St. John Paul II, pray for us—and not least for the protection of Mr. Douthat from the “liberal” witch-hunters.

  8. Sacred1 says:

    As Douthat roughly suggests, the new approach seems to be “do not change the sinner, change the language.”

  9. Pingback: More on Amoris laetitia. | To our bodies turn we then

  10. Benedict Joseph says:

    Ross Duothat has yet to produce a piece on Roman Catholicism that is not preeminent in its courageous insight, depth, and eloquence. This particular contribution affirms me in my estimation that the intention presently in play is to provide the façade of hospitality to both perspectives in the Church, harboring the faithful orthodox in their own corral while they become extinct and have the chrysalis of Roman Catholicism commandeered by the new entity. For this to be successful it requires ambiguity, the promotion of confusion, the appeal to a tradition of obedience and loyalty. It requires deception. Do we recognize the alarm sounding?
    I recall from theological studies an obsession with a high-minded principled ecumenism utilized to undermine any expression of orthodoxy or piety, all in the cause of “…that they all may be one, as …” . Unity is fine when critical values, beliefs and practices are authentically commonly held by the parties, but unification of diametrically opposed opposites is a recipe for disaster. The heterodox within the Roman Catholicism cling to the current structure in order to claim the credibility provided by its pedigree. That is the best that can be gleaned regarding their intention. The financial security provided by the institution they debase is vital for the inauguration of their new and improved kasparian katholicism and ultimately to their personal financial security.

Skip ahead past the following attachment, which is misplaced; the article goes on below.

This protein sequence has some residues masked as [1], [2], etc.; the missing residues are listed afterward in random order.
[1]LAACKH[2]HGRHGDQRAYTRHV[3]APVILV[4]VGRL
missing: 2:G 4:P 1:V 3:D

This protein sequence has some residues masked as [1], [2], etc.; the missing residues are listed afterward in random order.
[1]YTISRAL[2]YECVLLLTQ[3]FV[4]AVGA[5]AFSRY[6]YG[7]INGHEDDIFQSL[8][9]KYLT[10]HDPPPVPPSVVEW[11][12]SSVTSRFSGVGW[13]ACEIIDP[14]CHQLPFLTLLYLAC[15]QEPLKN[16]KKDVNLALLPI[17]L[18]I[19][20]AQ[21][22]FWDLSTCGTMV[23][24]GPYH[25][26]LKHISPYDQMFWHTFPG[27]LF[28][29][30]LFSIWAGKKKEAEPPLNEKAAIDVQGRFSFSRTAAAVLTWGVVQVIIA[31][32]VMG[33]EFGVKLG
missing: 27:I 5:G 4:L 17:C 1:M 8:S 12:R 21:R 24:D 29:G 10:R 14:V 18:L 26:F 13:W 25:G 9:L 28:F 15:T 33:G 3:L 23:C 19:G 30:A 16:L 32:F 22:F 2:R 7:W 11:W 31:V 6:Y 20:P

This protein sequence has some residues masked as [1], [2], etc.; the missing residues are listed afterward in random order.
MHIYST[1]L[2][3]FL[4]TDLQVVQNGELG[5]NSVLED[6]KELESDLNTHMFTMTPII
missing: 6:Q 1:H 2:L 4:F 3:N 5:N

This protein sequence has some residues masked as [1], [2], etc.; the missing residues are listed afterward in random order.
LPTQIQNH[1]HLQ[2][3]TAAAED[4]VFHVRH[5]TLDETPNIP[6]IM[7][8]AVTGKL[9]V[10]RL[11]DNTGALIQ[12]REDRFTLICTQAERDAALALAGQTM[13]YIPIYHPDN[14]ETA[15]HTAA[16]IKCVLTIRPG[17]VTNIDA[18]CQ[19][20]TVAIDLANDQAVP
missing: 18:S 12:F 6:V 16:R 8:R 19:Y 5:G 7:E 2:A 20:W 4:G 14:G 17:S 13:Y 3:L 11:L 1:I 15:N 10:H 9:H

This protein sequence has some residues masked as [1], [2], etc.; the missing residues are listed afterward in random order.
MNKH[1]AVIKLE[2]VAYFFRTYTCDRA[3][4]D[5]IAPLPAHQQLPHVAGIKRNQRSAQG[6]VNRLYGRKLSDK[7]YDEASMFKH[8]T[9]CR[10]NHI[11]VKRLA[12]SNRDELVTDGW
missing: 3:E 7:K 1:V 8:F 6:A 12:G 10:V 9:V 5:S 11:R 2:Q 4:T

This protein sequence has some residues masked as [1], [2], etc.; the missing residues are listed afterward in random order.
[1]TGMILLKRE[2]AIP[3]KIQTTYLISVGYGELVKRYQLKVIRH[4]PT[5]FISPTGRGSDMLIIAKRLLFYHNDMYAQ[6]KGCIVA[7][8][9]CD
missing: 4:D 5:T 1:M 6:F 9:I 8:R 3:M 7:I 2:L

The cartel driving this scenario — never for a moment think this in the hands of one man — appears to reference High-Low Anglicanism as a model for their vision, but we all know where it leads. It bespeaks the degree of groundless fantasy, wishful thinking, and ruthless confection employed in justifying the establishment of a self-comfort zone termed church, yet devoid of the governance provided by Scripture, Apostolic Tradition and the Magisterium.
    New wine. New skins. New address. Maybe even a new continent.
    God preserve us.

  11. yatzer says:

    Maybe I’m too touchy, but this reminds me of some of the bad old days of the Episcopal Church from which I escaped.

  12. Thomistica says:

    Douthat has some of the best commentary in the business about this papacy. He’s a convert and asks the right questions, even if one does not agree with everything he says. Some of his earlier commentary dwelt on the question, what would make Catholicism distinct from functional Protestantism, given the sorts of developments we’ve been seeing? Just the right question. Anyhow, his latest article concludes by suggesting that the center between warring factions that the Pope is trying to create will not hold. He’s right about this. It may take decades for the current institutional framework to unravel, and the timetable will crucially depend on who is the next Pope, but unravel it will at some point.